How did you get interested in Medicinal Chemistry?
I became interested in medicinal chemistry during my undergraduate studies in Biotechnology (National University of Rosario, Argentina), where I was fascinated by the potential for chemistry to address important problems in healthcare. As I learned more about the role of chemistry in drug discovery and development, I became increasingly interested in the interdisciplinary nature of medicinal chemistry and the potential for collaboration between chemists, biologists, and clinicians to develop new therapies.
My passion for medicinal chemistry continued to grow during my graduate studies, where I had the opportunity to work on a project focused on the design and synthesis of novel small molecules for the treatment of neglected tropical diseases (NTDs), such as leishmaniasis, Chagas disease, HAT, malaria, etc., as well as for cancer. This experience solidified my interest in drug discovery and showed me the potential impact that medicinal chemistry research can have on patients' lives.
Since then, I have been fortunate to have the opportunity to work on a range of projects in medicinal chemistry and chemical biology, from designing inhibitors of infectious disease targets to developing novel chemical probes for target discovery in NTDs. The diversity of these projects has allowed me to develop a broad perspective on the field and has reinforced my passion for using chemistry to address important problems in healthcare.
What was the topic of your PhD project?
My interest in prenylated compounds, a privileged structure in nature, together with the enormous experience of my supervisor in the prenylated’s world, Prof Guillermo Labadie, led me to pursue a PhD focused on using these compounds as a basis for generating novel chemical and biological tools to expand our understanding of foundational biology, particularly regarding organisms that produce neglected tropical diseases (NTDs). Through my research, I aimed to develop new strategies for identifying and targeting NTD-producing organisms, which pose a significant public health threat in many parts of the world.
My PhD thesis was completed in 2015 at National University of Rosario, and was recognized and awarded by the Argentine Society of Organic Chemistry as the best Argentine thesis of the biennium (2015-2016). This recognition was a testament to the innovative approach and significant contributions of my research, which has the potential to drive new discoveries in the field of medicinal chemistry.
My first postdoctoral experience was in Argentina, working at the Rosario Chemistry Institute and the Institute of Molecular and Cellular Biology of Rosario. My second postdoctoral position was at the Department of Chemistry of Durham University, in the United Kingdom.
Where are you currently working and are your current research interests?
Currently, I am working at Durham University (United Kingdom) as a Research Fellow (Marie Skodowska–Curie actions, Durham University, and the Network for Neglected Tropical Diseases).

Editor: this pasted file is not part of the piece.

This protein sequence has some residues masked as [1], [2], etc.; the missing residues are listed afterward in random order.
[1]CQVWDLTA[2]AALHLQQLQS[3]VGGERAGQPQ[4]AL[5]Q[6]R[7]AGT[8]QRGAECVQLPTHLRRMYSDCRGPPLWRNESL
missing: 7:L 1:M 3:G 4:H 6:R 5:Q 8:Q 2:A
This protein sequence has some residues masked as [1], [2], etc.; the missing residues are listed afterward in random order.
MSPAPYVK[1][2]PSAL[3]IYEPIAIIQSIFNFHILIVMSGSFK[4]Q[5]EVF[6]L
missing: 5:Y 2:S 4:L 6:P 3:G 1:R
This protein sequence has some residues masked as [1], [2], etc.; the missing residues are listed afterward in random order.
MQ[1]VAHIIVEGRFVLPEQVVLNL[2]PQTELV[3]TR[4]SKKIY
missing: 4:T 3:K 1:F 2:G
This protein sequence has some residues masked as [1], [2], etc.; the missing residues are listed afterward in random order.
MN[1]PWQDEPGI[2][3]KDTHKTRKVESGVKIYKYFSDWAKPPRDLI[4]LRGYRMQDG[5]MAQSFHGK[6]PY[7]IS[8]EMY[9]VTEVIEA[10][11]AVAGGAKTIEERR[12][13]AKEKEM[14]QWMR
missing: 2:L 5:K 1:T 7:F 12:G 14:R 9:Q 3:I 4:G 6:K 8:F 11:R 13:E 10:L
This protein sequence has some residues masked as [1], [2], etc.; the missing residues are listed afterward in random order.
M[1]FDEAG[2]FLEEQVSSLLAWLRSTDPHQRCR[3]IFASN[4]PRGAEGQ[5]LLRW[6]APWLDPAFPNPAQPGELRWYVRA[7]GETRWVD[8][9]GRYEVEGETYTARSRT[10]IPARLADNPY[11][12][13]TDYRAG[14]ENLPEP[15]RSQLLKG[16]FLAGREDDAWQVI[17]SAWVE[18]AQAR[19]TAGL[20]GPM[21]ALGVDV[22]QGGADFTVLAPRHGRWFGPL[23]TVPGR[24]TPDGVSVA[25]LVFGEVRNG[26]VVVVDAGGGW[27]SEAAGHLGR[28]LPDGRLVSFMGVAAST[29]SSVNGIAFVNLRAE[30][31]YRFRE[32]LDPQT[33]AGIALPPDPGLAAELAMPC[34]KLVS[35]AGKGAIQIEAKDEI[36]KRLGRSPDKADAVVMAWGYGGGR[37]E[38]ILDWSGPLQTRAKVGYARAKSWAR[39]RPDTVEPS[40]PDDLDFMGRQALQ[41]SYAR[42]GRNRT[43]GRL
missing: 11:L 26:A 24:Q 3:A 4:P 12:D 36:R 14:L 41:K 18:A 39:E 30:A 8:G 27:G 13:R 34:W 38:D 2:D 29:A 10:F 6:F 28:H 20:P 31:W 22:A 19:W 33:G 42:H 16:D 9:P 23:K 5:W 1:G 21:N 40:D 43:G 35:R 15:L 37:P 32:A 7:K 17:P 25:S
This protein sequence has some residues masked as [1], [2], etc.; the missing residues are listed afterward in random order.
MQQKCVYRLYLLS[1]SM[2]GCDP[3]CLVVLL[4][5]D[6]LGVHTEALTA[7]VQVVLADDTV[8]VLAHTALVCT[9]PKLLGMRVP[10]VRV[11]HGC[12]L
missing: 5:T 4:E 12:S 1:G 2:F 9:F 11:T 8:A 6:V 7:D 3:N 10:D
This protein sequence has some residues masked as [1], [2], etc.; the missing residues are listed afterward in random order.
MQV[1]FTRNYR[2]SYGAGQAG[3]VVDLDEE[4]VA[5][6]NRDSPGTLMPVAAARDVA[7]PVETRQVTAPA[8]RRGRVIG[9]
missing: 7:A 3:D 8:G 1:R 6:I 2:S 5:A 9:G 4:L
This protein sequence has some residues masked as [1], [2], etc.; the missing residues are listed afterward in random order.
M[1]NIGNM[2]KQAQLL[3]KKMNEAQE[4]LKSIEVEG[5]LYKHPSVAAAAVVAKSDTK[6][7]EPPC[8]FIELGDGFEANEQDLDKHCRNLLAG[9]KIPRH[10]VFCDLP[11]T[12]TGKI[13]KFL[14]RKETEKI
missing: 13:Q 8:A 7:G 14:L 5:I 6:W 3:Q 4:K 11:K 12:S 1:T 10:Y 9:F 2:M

My current research interests focus on the use of activity-based protein profiling (ABPP) to develop new strategies for identifying and targeting enzymes involved in the pathogenesis of neglected tropical diseases (NTDs). ABPP is a powerful chemoproteomic tool that allows us to selectively visualize and measure the activity of enzymes within complex biological systems, providing valuable insights into the mechanisms underlying disease.
My research in this area aims to expand our understanding of the molecular mechanisms driving NTD pathogenesis, with the ultimate goal of identifying new therapeutic targets and developing more effective treatments for these devastating diseases. I am particularly interested in exploring the use of ABPP in combination with other technologies, such as high-throughput screening and medicinal chemistry, to accelerate the discovery and development of new drugs for NTDs.
How would you explain what your research area is to non-scientists?
My research area focuses on studying diseases that are often overlooked and underfunded, called neglected tropical diseases (NTDs). These diseases affect more than 1 billion of people in low-income countries and can cause a lot of suffering and disability.
To help find better treatments for NTDs, I use a special technique called activity-based protein profiling (ABPP), which allows me to study the specific proteins in the pathogens that are involved in causing these diseases. By understanding how these proteins work and interact with each other (this is called the interactome), we can identify new ways to stop the disease from progressing and develop more effective drugs.
To help explain my research approach, I often use the analogy of archery. Just as an archer uses a bow and arrow to hit a target, I use specialized techniques and chemical probes to study proteins in the body that are involved in disease. In this analogy, the bow represents the various techniques I use, such as activity-based protein profiling (ABPP), while the arrow represents the chemical probes that I use to target specific proteins of interest. The target itself represents the sum of all the proteins in an organism, and the centre of the target is the specific proteins that I want to study. Just as an archer aims for the centre of the target, I aim to use my techniques and chemical probes to study the proteins that are most relevant to disease. By hitting these targets, I can gain a better understanding of the mechanisms behind disease and identify new ways to develop more effective treatments.
What do you like best about your work?
As many scientists in the field of medicinal chemistry, I enjoy the opportunity to make a meaningful impact on human health by developing new treatments for diseases that can have a major impact on people's lives. This sense of purpose and contribution to society can be incredibly rewarding.
Additionally, I enjoy the intellectual challenge and creativity that comes with designing new chemical compounds and developing innovative approaches to studying disease. There is always more to learn and discover in this field, which can make for a stimulating and engaging work environment. Also, I am grateful for the collaborative nature of the work, which often involves working with other scientists and researchers across different disciplines to tackle complex problems. The opportunity to work with others who are passionate about advancing scientific knowledge can be a fulfilling and motivating experience.
Of course, collaborating with other scientists and networking is also critical to successful research in this field. Finally, writing reports and publications and supervising PhD and Master students are important aspects of communicating research findings and mentoring the next generation of scientists.
What do you consider your greatest achievement in your scientific career?